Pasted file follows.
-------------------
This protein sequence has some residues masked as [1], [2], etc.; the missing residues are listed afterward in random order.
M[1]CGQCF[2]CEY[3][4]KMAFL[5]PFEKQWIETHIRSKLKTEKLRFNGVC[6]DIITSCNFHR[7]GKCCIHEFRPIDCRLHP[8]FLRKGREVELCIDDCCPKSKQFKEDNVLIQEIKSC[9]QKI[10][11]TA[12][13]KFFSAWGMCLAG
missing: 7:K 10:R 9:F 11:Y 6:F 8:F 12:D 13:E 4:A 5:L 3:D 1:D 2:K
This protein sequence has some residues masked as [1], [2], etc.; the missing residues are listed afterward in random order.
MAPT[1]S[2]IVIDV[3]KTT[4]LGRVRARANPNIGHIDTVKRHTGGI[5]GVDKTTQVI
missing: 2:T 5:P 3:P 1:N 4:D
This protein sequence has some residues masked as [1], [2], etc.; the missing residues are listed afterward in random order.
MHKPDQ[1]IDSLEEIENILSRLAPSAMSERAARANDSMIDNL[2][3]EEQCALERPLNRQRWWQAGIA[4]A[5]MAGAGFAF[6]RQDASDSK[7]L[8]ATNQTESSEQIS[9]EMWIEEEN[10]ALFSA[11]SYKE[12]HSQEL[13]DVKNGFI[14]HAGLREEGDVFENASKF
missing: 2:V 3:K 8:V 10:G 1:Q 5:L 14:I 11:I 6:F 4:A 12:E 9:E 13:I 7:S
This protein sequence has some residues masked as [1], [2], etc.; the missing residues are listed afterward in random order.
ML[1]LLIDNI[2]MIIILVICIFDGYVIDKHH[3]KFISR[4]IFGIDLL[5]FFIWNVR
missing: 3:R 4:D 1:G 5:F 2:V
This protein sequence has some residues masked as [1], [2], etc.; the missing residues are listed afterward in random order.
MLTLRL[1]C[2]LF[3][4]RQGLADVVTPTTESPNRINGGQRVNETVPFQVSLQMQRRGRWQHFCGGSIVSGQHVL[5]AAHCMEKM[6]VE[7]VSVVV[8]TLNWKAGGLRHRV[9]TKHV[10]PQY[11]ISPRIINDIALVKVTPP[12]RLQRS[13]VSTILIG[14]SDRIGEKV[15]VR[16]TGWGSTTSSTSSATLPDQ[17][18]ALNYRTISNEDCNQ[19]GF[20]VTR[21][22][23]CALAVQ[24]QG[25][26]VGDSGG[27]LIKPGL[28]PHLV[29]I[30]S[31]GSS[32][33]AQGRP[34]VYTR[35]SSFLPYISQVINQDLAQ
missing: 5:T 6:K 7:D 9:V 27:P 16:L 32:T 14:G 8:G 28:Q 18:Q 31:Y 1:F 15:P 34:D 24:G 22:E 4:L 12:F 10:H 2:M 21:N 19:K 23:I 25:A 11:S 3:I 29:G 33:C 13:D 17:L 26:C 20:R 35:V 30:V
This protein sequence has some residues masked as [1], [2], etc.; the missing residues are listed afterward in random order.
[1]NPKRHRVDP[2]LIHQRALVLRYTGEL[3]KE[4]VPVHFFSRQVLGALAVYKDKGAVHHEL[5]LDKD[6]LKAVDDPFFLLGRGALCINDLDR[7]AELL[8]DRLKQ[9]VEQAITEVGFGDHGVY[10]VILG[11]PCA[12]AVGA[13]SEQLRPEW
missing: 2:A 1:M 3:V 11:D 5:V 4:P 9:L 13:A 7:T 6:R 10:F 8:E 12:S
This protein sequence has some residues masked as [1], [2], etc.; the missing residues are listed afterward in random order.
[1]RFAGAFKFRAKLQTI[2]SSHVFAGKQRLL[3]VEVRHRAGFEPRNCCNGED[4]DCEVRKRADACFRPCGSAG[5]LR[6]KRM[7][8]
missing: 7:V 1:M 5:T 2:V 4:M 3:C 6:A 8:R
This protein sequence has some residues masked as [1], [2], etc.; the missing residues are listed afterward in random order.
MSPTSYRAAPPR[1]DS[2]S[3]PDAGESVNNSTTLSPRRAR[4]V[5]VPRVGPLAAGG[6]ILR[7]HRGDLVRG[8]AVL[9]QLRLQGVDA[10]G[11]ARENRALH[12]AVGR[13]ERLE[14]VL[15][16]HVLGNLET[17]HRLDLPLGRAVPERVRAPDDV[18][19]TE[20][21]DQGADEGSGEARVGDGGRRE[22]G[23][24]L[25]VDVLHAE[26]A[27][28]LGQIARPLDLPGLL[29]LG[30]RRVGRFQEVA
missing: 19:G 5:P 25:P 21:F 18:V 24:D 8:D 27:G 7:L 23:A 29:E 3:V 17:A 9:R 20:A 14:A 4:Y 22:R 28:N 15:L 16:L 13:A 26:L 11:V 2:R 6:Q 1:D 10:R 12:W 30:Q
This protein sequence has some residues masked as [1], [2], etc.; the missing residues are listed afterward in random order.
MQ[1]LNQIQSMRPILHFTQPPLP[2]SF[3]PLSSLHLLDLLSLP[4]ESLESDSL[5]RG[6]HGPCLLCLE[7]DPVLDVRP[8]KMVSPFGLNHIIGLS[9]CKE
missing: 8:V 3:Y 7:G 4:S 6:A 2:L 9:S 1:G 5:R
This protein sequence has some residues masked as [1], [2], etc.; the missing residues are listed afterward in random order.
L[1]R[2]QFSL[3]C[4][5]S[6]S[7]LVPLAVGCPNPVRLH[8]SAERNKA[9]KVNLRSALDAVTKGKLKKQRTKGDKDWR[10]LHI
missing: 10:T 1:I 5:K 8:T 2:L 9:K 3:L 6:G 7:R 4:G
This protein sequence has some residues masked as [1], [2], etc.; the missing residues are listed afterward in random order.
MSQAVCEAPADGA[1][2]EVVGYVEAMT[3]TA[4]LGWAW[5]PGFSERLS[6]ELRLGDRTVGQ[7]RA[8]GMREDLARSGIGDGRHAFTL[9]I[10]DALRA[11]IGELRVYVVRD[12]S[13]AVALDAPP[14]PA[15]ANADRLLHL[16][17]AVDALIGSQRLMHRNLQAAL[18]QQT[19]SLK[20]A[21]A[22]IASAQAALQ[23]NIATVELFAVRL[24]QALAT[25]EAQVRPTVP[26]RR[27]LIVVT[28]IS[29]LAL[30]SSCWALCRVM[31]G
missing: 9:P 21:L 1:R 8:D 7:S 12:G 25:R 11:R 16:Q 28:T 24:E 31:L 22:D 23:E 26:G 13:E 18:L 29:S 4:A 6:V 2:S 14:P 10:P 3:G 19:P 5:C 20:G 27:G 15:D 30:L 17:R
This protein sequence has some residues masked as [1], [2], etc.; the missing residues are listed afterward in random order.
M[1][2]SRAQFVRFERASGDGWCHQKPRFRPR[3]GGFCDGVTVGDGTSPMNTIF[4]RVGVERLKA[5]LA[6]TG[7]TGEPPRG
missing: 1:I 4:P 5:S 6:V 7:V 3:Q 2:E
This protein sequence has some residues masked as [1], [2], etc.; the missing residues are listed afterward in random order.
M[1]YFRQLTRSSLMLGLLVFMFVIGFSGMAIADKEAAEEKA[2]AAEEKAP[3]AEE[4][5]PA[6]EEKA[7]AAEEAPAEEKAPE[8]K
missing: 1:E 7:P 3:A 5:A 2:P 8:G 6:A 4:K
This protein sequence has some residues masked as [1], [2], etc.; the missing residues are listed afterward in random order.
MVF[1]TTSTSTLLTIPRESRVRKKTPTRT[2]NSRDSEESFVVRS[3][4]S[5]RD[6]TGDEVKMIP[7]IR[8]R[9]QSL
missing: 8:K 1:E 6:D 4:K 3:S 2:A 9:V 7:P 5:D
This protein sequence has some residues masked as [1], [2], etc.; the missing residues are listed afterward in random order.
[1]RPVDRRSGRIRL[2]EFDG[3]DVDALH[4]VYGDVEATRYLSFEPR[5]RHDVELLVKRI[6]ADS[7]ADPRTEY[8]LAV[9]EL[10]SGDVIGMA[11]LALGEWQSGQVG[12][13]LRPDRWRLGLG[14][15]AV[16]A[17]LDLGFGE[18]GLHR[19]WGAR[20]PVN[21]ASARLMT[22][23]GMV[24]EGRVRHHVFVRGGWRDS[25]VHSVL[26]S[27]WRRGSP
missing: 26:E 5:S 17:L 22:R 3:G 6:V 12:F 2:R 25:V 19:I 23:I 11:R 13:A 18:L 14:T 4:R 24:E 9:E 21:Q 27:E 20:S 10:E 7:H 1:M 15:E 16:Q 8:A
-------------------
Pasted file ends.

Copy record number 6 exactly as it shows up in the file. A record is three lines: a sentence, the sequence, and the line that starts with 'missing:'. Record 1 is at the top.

This protein sequence has some residues masked as [1], [2], etc.; the missing residues are listed afterward in random order.
[1]NPKRHRVDP[2]LIHQRALVLRYTGEL[3]KE[4]VPVHFFSRQVLGALAVYKDKGAVHHEL[5]LDKD[6]LKAVDDPFFLLGRGALCINDLDR[7]AELL[8]DRLKQ[9]VEQAITEVGFGDHGVY[10]VILG[11]PCA[12]AVGA[13]SEQLRPEW
missing: 2:A 1:M 3:V 11:D 5:V 4:P 9:L 13:A 7:T 6:R 10:F 8:E 12:S